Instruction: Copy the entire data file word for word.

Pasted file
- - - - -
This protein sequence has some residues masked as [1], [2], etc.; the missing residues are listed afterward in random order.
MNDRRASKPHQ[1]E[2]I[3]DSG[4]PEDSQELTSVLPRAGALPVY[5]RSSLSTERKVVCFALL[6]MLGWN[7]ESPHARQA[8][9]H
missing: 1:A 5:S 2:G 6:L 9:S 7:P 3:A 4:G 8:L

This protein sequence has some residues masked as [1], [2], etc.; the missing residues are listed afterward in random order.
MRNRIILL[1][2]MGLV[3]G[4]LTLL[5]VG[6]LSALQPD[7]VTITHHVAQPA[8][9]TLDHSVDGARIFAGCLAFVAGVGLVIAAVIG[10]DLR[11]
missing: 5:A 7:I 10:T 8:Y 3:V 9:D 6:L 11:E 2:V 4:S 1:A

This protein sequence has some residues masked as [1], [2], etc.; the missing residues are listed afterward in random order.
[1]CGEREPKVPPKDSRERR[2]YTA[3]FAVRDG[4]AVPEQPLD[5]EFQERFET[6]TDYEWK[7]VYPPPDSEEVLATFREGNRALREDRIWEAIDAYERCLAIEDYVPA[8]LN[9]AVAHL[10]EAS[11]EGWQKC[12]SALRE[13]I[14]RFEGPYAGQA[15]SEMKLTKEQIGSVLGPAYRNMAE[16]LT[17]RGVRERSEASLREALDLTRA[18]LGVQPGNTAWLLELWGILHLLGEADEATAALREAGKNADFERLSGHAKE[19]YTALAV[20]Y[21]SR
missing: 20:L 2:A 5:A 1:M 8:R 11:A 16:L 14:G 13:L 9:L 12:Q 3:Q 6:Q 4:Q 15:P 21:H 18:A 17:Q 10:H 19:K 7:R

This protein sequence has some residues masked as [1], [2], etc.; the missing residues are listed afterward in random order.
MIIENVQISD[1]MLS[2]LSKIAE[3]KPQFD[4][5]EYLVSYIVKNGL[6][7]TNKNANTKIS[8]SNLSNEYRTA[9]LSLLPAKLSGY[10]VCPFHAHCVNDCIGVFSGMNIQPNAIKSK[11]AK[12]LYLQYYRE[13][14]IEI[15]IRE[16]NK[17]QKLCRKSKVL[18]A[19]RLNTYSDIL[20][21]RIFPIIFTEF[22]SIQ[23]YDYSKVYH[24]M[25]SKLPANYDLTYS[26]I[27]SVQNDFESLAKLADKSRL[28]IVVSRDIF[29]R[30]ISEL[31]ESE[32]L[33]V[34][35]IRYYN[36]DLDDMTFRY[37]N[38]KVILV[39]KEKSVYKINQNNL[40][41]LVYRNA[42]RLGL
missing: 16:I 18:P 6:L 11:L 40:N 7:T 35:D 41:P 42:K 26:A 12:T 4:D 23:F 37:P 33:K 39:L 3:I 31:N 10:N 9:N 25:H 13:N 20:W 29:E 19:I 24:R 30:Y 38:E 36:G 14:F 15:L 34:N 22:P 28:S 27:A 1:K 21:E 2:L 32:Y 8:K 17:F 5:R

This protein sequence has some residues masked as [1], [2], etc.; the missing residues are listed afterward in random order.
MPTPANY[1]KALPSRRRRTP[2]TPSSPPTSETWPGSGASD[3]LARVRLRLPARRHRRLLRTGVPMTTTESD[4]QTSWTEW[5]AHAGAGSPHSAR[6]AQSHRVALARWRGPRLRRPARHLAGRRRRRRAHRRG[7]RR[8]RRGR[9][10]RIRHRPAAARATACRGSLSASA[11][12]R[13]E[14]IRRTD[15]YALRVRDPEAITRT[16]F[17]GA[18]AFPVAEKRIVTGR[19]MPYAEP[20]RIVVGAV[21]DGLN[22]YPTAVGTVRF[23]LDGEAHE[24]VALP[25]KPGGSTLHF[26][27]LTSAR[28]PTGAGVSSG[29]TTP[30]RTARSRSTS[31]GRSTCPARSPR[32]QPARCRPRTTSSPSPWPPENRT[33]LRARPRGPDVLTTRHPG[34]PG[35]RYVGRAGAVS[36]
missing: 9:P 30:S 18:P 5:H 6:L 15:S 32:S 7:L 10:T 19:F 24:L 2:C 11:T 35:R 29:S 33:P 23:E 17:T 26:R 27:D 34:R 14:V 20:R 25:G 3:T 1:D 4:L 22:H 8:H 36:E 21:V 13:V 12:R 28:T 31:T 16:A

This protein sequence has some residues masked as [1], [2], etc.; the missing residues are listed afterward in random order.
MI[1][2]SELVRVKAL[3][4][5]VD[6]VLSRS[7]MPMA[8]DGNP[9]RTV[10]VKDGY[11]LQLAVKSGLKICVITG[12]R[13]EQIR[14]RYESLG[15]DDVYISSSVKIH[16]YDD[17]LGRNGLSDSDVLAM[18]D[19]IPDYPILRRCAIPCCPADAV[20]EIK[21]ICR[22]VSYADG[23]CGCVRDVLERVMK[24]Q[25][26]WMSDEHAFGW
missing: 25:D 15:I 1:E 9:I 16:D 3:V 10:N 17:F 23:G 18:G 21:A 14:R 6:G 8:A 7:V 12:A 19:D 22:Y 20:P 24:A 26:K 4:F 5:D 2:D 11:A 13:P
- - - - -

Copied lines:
This protein sequence has some residues masked as [1], [2], etc.; the missing residues are listed afterward in random order.
MNDRRASKPHQ[1]E[2]I[3]DSG[4]PEDSQELTSVLPRAGALPVY[5]RSSLSTERKVVCFALL[6]MLGWN[7]ESPHARQA[8][9]H
missing: 1:A 5:S 2:G 6:L 9:S 7:P 3:A 4:G 8:L

This protein sequence has some residues masked as [1], [2], etc.; the missing residues are listed afterward in random order.
MRNRIILL[1][2]MGLV[3]G[4]LTLL[5]VG[6]LSALQPD[7]VTITHHVAQPA[8][9]TLDHSVDGARIFAGCLAFVAGVGLVIAAVIG[10]DLR[11]
missing: 5:A 7:I 10:T 8:Y 3:V 9:D 6:L 11:E 2:V 4:S 1:A

This protein sequence has some residues masked as [1], [2], etc.; the missing residues are listed afterward in random order.
[1]CGEREPKVPPKDSRERR[2]YTA[3]FAVRDG[4]AVPEQPLD[5]EFQERFET[6]TDYEWK[7]VYPPPDSEEVLATFREGNRALREDRIWEAIDAYERCLAIEDYVPA[8]LN[9]AVAHL[10]EAS[11]EGWQKC[12]SALRE[13]I[14]RFEGPYAGQA[15]SEMKLTKEQIGSVLGPAYRNMAE[16]LT[17]RGVRERSEASLREALDLTRA[18]LGVQPGNTAWLLELWGILHLLGEADEATAALREAGKNADFERLSGHAKE[19]YTALAV[20]Y[21]SR
missing: 20:L 2:A 5:A 1:M 8:R 11:A 16:L 14:G 13:L 9:L 12:Q 3:Q 6:Q 4:Q 15:P 21:H 18:A 17:Q 10:H 19:K 7:R

This protein sequence has some residues masked as [1], [2], etc.; the missing residues are listed afterward in random order.
MIIENVQISD[1]MLS[2]LSKIAE[3]KPQFD[4][5]EYLVSYIVKNGL[6][7]TNKNANTKIS[8]SNLSNEYRTA[9]LSLLPAKLSGY[10]VCPFHAHCVNDCIGVFSGMNIQPNAIKSK[11]AK[12]LYLQYYRE[13][14]IEI[15]IRE[16]NK[17]QKLCRKSKVL[18]A[19]RLNTYSDIL[20][21]RIFPIIFTEF[22]SIQ[23]YDYSKVYH[24]M[25]SKLPANYDLTYS[26]I[27]SVQNDFESLAKLADKSRL[28]IVVSRDIF[29]R[30]ISEL[31]ESE[32]L[33]V[34][35]IRYYN[36]DLDDMTFRY[37]N[38]KVILV[39]KEKSVYKINQNNL[40][41]LVYRNA[42]RLGL
missing: 16:I 18:P 6:L 11:L 40:N 7:T 35:D 41:P 42:K 26:A 12:T 4:D 23:F 37:P 33:K 39:L 3:I 31:N 10:N 9:N 25:H 13:N 20:W 29:E 19:I 24:R 30:Y 38:E 36:G 14:F 15:L 34:N 22:P 28:S 27:A 1:K 21:E 2:L 32:Y 8:K 17:F 5:R

This protein sequence has some residues masked as [1], [2], etc.; the missing residues are listed afterward in random order.
MPTPANY[1]KALPSRRRRTP[2]TPSSPPTSETWPGSGASD[3]LARVRLRLPARRHRRLLRTGVPMTTTESD[4]QTSWTEW[5]AHAGAGSPHSAR[6]AQSHRVALARWRGPRLRRPARHLAGRRRRRRAHRRG[7]RR[8]RRGR[9][10]RIRHRPAAARATACRGSLSASA[11][12]R[13]E[14]IRRTD[15]YALRVRDPEAITRT[16]F[17]GA[18]AFPVAEKRIVTGR[19]MPYAEP[20]RIVVGAV[21]DGLN[22]YPTAVGTVRF[23]LDGEAHE[24]VALP[25]KPGGSTLHF[26][27]LTSAR[28]PTGAGVSSG[29]TTP[30]RTARSRSTS[31]GRSTCPARSPR[32]QPARCRPRTTSSPSPWPPENRT[33]LRARPRGPDVLTTRHPG[34]PG[35]RYVGRAGAVS[36]
missing: 9:P 30:S 18:P 5:H 6:L 15:S 32:S 7:L 10:T 19:F 24:L 2:C 11:T 35:R 29:S 33:P 23:E 17:T 26:R 27:D 34:R 14:V 20:R 25:G 3:T 1:D 4:L 22:H 8:H 36:E 21:V 13:V 12:R 28:T 31:T 16:A

This protein sequence has some residues masked as [1], [2], etc.; the missing residues are listed afterward in random order.
MI[1][2]SELVRVKAL[3][4][5]VD[6]VLSRS[7]MPMA[8]DGNP[9]RTV[10]VKDGY[11]LQLAVKSGLKICVITG[12]R[13]EQIR[14]RYESLG[15]DDVYISSSVKIH[16]YDD[17]LGRNGLSDSDVLAM[18]D[19]IPDYPILRRCAIPCCPADAV[20]EIK[21]ICR[22]VSYADG[23]CGCVRDVLERVMK[24]Q[25][26]WMSDEHAFGW
missing: 25:D 15:I 1:E 9:I 16:D 3:V 10:N 17:F 23:G 18:G 21:A 14:R 6:G 8:A 7:V 12:A 19:D 22:Y 20:P 24:A 26:K 4:F 5:D 2:D 11:A 13:P